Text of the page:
Tony Fernandes plans New York listing for AirAsia

Tony Fernandes’s Capital A group is planning New York listings for its low-cost AirAsia airline and a digital “super app”.

“If you want to be an actor, you’re probably going to want to end up in Hollywood at some stage in your career,” Fernandes told the Financial Times. “We think the time is right for part of Capital A group to be listed in the United States.”

He said the group, which changed its name earlier this year, had begun compliance work and envisaged two separate listings, one for AirAsia “sometime next year”, followed by the so-called super app, which will offer services from travel to takeaways.

The company, which previously considered merging its digital businesses with a special purpose acquisition company, crashed into the red during the pandemic, prompting EY in July 2020 to question its ability to survive.

Fernandes, who pivoted to ecommerce and digital businesses during the pandemic, said that issue had now been resolved.

While Capital A’s shares remain under Practice Note 17 on the Malaysian stock exchange — a listing for groups in financial distress — Fernandes insisted that was a solvable “accounting” issue, which “doesn’t reflect the fundamentals of the company”.

The airline’s first-quarter losses widened 90 per cent compared with the same period in 2021, while the group’s Malaysia-listed shares remain at a sixth of their 2018 peak.

Fernandes, Capital A’s chief executive, said 85 of AirAsia’s 212 aircraft were now flying, with 80 to 90 per cent load factors, and 176 aircraft will be back in the skies by December.

“I think in the third and fourth quarter, we would be ebitda-positive, including leasing, and so . . . I’m quite confident of 2023 being profitable and definitely cash flow positive,” he said.

South Korean conglomerate SK last year invested $100mn in the group’s BigPay fintech business.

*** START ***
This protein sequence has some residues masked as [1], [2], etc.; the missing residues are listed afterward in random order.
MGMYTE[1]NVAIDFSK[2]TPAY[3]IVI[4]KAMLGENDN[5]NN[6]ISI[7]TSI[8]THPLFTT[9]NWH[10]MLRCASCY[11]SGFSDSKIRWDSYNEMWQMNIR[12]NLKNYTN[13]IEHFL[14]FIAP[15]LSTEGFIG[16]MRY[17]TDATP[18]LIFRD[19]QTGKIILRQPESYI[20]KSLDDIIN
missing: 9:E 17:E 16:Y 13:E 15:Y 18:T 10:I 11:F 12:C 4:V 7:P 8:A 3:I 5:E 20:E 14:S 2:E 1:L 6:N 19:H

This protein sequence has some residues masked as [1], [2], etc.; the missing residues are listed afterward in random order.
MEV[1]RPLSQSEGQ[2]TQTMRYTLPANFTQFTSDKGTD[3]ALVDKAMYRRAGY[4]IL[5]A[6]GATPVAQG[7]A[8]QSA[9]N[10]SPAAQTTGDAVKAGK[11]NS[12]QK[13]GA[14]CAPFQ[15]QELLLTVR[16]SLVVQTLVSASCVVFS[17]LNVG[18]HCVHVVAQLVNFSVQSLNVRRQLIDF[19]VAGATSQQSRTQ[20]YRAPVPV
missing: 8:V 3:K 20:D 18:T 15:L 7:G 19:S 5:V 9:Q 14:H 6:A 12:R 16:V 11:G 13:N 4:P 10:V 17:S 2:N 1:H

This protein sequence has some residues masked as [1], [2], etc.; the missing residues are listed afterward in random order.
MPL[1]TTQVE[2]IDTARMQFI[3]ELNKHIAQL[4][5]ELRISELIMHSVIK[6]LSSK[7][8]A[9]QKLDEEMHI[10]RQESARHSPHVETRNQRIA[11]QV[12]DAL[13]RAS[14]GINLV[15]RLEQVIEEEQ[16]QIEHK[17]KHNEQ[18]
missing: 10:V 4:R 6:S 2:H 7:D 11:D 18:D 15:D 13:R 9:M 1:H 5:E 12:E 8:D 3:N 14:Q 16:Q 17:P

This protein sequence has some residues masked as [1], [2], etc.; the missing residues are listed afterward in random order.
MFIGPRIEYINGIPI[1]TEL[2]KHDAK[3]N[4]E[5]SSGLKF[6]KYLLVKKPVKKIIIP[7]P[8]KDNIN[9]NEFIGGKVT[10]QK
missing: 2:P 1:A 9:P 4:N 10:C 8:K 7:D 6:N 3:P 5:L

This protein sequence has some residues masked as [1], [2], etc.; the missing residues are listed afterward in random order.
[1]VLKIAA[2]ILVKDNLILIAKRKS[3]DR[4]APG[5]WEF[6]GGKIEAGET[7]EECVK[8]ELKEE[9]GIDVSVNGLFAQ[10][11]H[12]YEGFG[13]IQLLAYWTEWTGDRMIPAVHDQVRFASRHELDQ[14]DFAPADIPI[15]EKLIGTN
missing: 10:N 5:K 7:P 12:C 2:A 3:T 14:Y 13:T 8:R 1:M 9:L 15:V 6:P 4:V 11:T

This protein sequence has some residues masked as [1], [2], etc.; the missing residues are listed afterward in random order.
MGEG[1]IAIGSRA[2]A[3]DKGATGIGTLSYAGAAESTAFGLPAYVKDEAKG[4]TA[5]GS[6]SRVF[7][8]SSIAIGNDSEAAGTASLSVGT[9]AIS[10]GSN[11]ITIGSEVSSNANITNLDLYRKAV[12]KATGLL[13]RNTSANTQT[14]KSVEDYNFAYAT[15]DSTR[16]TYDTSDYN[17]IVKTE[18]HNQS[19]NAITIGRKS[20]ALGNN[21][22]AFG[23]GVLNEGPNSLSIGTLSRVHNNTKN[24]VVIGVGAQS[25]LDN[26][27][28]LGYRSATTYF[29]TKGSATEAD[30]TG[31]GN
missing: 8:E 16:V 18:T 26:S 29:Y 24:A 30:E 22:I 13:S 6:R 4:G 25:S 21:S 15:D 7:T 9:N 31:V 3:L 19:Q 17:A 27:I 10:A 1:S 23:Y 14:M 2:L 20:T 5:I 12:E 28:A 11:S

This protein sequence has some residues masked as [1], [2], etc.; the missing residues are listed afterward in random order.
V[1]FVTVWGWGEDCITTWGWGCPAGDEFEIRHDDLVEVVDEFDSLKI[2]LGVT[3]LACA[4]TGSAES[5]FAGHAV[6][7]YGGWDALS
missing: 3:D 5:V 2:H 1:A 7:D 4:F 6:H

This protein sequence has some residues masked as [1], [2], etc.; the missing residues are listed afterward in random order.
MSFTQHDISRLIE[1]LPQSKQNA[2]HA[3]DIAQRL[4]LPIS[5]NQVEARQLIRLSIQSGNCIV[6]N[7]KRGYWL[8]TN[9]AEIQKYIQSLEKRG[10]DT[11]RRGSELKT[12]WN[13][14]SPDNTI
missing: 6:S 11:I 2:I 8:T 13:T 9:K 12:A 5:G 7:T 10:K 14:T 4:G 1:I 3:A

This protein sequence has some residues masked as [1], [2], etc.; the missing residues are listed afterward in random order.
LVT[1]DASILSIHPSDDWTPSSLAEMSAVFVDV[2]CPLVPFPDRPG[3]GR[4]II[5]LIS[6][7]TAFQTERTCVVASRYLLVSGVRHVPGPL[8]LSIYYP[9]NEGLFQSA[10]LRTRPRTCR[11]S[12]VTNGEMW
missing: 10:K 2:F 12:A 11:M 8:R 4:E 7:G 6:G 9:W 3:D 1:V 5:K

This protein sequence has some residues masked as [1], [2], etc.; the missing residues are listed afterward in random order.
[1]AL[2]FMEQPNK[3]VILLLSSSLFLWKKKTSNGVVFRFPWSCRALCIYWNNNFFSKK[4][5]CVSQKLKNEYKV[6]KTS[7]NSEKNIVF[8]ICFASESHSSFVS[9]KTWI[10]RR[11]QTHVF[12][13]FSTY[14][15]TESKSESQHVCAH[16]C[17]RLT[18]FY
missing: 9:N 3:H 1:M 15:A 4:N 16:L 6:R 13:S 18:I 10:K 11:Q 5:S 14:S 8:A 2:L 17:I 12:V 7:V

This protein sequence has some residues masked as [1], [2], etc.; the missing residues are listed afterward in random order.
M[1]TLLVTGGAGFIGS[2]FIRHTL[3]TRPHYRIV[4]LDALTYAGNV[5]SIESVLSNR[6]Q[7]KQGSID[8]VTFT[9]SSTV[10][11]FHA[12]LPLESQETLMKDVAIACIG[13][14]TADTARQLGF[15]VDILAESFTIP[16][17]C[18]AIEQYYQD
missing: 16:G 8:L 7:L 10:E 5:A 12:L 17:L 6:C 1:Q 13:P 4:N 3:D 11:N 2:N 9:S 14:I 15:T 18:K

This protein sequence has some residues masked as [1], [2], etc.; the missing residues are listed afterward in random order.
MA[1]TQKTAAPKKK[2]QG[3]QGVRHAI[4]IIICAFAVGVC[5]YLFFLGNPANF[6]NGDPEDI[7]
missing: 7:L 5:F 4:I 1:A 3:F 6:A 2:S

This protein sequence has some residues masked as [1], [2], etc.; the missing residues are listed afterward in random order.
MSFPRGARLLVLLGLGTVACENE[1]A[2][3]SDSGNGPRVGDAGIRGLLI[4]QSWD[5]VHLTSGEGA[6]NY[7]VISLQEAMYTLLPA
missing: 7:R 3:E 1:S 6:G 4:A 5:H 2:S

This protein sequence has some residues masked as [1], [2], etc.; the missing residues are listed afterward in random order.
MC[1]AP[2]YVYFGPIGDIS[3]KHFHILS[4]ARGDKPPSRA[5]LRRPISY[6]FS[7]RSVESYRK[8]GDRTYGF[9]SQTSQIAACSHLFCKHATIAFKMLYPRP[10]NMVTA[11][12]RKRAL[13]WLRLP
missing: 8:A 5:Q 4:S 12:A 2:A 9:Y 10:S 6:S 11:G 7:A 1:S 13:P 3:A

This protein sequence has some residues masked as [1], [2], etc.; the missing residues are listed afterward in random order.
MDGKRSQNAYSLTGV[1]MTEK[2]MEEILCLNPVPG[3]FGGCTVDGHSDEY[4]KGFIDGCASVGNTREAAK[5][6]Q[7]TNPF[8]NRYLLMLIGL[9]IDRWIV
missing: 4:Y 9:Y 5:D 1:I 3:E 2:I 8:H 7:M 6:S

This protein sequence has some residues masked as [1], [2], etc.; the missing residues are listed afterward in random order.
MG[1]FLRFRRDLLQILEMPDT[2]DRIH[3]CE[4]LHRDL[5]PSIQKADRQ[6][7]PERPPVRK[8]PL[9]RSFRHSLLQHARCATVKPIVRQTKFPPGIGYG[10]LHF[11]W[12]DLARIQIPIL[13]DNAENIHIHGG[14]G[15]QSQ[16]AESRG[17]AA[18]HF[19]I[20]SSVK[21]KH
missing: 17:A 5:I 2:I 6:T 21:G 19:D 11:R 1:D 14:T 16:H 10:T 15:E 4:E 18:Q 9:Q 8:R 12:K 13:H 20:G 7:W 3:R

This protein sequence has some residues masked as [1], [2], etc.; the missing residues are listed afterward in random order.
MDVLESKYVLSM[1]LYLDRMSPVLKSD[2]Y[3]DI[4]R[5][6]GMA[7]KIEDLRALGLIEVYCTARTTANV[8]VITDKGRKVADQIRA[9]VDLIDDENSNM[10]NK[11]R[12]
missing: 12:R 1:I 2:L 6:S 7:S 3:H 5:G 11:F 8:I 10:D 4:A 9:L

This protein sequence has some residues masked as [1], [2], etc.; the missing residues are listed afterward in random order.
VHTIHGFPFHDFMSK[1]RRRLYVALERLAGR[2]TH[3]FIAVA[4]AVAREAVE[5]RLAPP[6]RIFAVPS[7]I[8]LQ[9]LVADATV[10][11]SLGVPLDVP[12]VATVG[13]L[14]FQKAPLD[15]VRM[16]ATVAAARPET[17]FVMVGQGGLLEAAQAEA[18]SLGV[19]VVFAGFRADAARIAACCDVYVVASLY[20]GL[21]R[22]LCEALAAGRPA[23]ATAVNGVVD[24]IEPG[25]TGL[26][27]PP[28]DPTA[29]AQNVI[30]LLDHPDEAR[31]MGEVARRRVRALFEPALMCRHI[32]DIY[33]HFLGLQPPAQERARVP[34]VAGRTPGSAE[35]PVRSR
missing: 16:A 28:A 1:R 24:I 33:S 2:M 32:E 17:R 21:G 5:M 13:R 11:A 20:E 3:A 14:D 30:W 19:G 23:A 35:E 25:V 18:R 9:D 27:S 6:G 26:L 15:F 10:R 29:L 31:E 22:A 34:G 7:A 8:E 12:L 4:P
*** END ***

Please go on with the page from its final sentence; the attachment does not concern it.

Commenting on the listing plans, Fernandes said his success in transforming from Warner Music executive to budget aviation pioneer after buying AirAsia from the Malaysian government in 2001 for less than $1, would eventually sway investors.

“Twenty years ago, when I started this airline, no investor wanted to invest in us. It wasn’t a very convincing story to say you’re going to start up an airline when you’re from the music business, with no money, and go up against Malaysia Airlines, Singapore Airlines and the like,” he said.

“Twenty years later, I now say I’m going to take on these digital unicorns. Probably not a convincing story either from an airline that’s struggling, going through Covid, has a weak balance sheet, etc. But it’s slowly coming.”

Fernandes also said he saw the 100 superfast, drone-like electric vertical take-off and landing (eVTOL) air taxis, which the group is leasing from Ireland-based Avolon, enhancing the positive trend. Avolon hopes eVTOLs will gain regulatory clearance by 2025.

Fernandes shrugged off the notion he was overstretching himself, while Dómhnal Slattery, chief executive of Avolon, quoted aviation pioneer Wilbur Wright: “Eagles don’t soar in the calm,” he said. “They need the wind against them.”

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